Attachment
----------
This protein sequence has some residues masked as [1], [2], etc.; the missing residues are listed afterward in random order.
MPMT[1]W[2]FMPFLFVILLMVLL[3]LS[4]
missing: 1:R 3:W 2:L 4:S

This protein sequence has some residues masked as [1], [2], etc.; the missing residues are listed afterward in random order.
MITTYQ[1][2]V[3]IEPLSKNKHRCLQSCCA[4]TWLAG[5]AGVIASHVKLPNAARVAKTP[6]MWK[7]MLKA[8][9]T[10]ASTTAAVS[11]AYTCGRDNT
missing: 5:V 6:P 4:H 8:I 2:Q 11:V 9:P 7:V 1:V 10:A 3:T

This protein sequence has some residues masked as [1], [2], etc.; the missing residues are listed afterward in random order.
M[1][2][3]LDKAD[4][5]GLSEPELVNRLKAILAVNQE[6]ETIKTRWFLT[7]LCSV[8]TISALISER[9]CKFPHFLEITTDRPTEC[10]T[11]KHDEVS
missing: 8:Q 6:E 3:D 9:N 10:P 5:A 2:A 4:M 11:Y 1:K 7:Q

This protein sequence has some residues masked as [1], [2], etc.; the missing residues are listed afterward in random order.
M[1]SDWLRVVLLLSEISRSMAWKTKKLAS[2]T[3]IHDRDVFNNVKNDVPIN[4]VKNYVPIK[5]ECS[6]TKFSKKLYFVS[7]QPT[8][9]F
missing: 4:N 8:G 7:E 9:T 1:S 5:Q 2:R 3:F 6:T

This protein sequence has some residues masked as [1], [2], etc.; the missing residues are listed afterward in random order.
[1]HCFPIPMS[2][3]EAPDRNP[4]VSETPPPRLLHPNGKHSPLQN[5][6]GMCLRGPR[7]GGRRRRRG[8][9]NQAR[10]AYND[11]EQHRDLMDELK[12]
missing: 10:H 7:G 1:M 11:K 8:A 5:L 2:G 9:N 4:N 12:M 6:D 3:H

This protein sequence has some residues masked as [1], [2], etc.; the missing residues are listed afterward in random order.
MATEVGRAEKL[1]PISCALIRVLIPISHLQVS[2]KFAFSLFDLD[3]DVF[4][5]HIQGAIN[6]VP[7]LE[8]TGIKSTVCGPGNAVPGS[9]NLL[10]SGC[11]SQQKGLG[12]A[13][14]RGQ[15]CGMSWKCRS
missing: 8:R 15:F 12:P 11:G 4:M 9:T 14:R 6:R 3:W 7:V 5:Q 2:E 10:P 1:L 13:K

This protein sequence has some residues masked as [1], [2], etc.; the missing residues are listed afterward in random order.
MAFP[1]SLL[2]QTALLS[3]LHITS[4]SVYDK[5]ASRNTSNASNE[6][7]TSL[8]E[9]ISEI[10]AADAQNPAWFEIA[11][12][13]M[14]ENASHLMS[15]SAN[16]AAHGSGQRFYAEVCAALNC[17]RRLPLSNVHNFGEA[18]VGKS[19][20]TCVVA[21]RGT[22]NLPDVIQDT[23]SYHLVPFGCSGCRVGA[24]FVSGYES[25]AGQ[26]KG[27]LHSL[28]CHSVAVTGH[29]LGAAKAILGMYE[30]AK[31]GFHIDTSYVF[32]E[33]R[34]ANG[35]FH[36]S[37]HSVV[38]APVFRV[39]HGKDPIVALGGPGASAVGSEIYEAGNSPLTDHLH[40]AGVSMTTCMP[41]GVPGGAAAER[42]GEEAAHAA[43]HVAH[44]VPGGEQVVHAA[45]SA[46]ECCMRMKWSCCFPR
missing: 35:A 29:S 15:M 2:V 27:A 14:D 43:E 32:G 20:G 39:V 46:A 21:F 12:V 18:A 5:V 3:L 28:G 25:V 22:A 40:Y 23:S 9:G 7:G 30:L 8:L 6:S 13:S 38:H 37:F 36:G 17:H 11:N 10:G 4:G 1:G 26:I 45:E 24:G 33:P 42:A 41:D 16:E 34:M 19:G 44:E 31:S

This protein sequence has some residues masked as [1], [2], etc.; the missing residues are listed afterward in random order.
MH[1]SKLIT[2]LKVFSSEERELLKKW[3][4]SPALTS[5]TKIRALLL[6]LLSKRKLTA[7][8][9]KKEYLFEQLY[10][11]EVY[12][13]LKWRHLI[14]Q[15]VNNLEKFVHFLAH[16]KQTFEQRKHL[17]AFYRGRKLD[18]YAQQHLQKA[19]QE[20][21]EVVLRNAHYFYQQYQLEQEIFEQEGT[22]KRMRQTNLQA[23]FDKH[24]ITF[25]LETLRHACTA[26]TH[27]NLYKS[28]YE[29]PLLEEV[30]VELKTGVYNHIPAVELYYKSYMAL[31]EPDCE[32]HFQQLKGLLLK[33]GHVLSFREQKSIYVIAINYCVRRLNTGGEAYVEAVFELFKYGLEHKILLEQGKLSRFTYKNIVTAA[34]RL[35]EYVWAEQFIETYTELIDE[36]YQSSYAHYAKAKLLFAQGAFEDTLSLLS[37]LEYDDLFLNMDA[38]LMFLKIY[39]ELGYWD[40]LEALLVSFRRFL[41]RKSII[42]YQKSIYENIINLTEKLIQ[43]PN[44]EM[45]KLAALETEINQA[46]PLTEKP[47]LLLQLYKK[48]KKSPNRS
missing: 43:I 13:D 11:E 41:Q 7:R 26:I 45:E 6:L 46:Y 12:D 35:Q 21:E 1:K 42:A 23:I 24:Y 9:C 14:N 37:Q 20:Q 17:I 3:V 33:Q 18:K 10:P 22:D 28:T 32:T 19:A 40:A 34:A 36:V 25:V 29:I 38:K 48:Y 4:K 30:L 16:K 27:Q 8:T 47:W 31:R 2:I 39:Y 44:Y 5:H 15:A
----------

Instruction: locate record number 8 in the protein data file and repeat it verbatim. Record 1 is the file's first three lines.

This protein sequence has some residues masked as [1], [2], etc.; the missing residues are listed afterward in random order.
MH[1]SKLIT[2]LKVFSSEERELLKKW[3][4]SPALTS[5]TKIRALLL[6]LLSKRKLTA[7][8][9]KKEYLFEQLY[10][11]EVY[12][13]LKWRHLI[14]Q[15]VNNLEKFVHFLAH[16]KQTFEQRKHL[17]AFYRGRKLD[18]YAQQHLQKA[19]QE[20][21]EVVLRNAHYFYQQYQLEQEIFEQEGT[22]KRMRQTNLQA[23]FDKH[24]ITF[25]LETLRHACTA[26]TH[27]NLYKS[28]YE[29]PLLEEV[30]VELKTGVYNHIPAVELYYKSYMAL[31]EPDCE[32]HFQQLKGLLLK[33]GHVLSFREQKSIYVIAINYCVRRLNTGGEAYVEAVFELFKYGLEHKILLEQGKLSRFTYKNIVTAA[34]RL[35]EYVWAEQFIETYTELIDE[36]YQSSYAHYAKAKLLFAQGAFEDTLSLLS[37]LEYDDLFLNMDA[38]LMFLKIY[39]ELGYWD[40]LEALLVSFRRFL[41]RKSII[42]YQKSIYENIINLTEKLIQ[43]PN[44]EM[45]KLAALETEINQA[46]PLTEKP[47]LLLQLYKK[48]KKSPNRS
missing: 43:I 13:D 11:E 41:Q 7:R 26:I 45:E 6:L 46:Y 12:D 35:Q 21:E 1:K 42:A 23:I 24:Y 9:C 14:N 37:Q 20:Q 17:I 3:V 33:Q 18:K 10:P 22:D 28:T 32:T 19:A 40:A 34:A 36:V 25:V 29:I 38:K 48:Y 4:K 30:L 16:K 27:Q 8:T 47:W 31:R 2:I 39:Y 44:Y 5:H 15:A